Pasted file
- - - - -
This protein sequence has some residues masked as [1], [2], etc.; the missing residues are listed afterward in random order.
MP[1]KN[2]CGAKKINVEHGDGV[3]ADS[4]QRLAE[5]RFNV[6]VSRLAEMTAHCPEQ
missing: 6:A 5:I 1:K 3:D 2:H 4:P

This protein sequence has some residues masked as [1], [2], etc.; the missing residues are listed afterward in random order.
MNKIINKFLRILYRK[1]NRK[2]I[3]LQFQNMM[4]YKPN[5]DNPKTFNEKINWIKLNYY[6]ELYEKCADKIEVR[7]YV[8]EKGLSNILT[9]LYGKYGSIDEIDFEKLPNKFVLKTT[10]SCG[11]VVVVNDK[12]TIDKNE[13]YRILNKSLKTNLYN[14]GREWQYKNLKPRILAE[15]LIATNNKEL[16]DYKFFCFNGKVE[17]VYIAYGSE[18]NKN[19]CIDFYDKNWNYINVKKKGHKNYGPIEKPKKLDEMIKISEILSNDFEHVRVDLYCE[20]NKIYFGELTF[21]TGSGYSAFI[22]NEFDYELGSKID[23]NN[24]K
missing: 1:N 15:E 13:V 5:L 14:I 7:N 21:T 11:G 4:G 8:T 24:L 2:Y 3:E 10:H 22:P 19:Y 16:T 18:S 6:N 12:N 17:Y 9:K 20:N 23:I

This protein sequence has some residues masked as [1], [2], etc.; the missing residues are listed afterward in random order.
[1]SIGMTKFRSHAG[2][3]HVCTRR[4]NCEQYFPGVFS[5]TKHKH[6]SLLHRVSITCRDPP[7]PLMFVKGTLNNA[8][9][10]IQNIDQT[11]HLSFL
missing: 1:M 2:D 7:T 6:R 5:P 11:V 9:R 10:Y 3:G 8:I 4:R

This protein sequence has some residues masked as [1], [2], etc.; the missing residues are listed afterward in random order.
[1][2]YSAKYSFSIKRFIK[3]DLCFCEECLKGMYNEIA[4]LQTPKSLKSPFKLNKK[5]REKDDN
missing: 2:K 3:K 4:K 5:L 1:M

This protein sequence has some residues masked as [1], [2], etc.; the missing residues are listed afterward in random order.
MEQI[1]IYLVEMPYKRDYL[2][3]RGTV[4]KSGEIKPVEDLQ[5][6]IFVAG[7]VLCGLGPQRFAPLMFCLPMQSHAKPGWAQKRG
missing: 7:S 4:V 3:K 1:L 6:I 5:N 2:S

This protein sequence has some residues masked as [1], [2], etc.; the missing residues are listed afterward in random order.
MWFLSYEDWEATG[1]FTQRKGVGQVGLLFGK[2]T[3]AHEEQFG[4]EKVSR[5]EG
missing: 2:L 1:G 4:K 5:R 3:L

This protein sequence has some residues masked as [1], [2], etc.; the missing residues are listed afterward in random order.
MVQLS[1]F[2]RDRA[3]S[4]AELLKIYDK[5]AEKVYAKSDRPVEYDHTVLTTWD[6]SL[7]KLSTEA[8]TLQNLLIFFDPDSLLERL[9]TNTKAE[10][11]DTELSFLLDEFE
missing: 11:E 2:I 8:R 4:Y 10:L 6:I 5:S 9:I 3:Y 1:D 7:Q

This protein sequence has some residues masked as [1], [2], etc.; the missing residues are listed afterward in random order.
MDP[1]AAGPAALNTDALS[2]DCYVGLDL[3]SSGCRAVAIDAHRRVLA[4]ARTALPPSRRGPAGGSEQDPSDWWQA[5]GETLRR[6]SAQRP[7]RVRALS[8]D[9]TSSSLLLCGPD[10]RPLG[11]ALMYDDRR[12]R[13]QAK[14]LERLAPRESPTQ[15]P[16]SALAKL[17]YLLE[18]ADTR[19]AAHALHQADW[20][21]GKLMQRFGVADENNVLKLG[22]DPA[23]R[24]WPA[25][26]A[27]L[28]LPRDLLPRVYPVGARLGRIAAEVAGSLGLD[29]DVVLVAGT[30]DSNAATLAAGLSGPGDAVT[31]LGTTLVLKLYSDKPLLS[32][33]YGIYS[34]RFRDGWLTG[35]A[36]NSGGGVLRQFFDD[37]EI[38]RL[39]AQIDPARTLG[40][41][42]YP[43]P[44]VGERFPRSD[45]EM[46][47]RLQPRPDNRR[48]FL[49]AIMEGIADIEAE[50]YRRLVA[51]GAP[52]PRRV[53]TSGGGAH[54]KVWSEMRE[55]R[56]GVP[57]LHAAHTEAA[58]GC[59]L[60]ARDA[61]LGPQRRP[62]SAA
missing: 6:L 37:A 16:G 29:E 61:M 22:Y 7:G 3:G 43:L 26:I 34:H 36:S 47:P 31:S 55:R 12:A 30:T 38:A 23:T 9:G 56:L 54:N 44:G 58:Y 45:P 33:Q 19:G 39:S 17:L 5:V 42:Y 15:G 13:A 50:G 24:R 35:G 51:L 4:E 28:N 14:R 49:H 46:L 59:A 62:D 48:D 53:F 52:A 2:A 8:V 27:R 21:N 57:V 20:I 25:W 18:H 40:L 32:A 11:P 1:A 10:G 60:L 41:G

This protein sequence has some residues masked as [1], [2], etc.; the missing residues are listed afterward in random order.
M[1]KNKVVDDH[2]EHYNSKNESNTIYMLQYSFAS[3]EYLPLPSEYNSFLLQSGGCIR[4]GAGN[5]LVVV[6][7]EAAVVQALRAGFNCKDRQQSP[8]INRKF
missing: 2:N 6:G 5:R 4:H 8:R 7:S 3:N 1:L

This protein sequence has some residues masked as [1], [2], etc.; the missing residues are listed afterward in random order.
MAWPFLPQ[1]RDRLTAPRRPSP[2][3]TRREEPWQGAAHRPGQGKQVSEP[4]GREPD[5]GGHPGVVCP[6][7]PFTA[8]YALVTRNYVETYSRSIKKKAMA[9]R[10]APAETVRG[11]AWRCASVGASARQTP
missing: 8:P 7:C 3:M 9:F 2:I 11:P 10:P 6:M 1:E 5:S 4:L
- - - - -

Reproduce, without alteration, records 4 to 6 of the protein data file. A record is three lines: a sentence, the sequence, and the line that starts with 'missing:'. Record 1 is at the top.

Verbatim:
This protein sequence has some residues masked as [1], [2], etc.; the missing residues are listed afterward in random order.
[1][2]YSAKYSFSIKRFIK[3]DLCFCEECLKGMYNEIA[4]LQTPKSLKSPFKLNKK[5]REKDDN
missing: 2:K 3:K 4:K 5:L 1:M

This protein sequence has some residues masked as [1], [2], etc.; the missing residues are listed afterward in random order.
MEQI[1]IYLVEMPYKRDYL[2][3]RGTV[4]KSGEIKPVEDLQ[5][6]IFVAG[7]VLCGLGPQRFAPLMFCLPMQSHAKPGWAQKRG
missing: 7:S 4:V 3:K 1:L 6:I 5:N 2:S

This protein sequence has some residues masked as [1], [2], etc.; the missing residues are listed afterward in random order.
MWFLSYEDWEATG[1]FTQRKGVGQVGLLFGK[2]T[3]AHEEQFG[4]EKVSR[5]EG
missing: 2:L 1:G 4:K 5:R 3:L